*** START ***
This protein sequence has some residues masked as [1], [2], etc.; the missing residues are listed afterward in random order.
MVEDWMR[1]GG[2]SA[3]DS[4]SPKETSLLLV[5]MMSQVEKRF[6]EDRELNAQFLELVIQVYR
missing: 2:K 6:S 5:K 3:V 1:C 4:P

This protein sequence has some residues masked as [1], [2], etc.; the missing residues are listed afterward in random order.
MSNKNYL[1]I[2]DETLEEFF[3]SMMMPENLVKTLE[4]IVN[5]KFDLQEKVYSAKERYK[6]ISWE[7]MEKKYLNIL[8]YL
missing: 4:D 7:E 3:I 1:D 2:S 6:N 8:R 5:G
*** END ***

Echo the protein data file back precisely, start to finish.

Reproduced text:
This protein sequence has some residues masked as [1], [2], etc.; the missing residues are listed afterward in random order.
MVEDWMR[1]GG[2]SA[3]DS[4]SPKETSLLLV[5]MMSQVEKRF[6]EDRELNAQFLELVIQVYR
missing: 2:K 6:S 5:K 3:V 1:C 4:P

This protein sequence has some residues masked as [1], [2], etc.; the missing residues are listed afterward in random order.
MSNKNYL[1]I[2]DETLEEFF[3]SMMMPENLVKTLE[4]IVN[5]KFDLQEKVYSAKERYK[6]ISWE[7]MEKKYLNIL[8]YL
missing: 4:D 7:E 3:I 1:D 2:S 6:N 8:R 5:G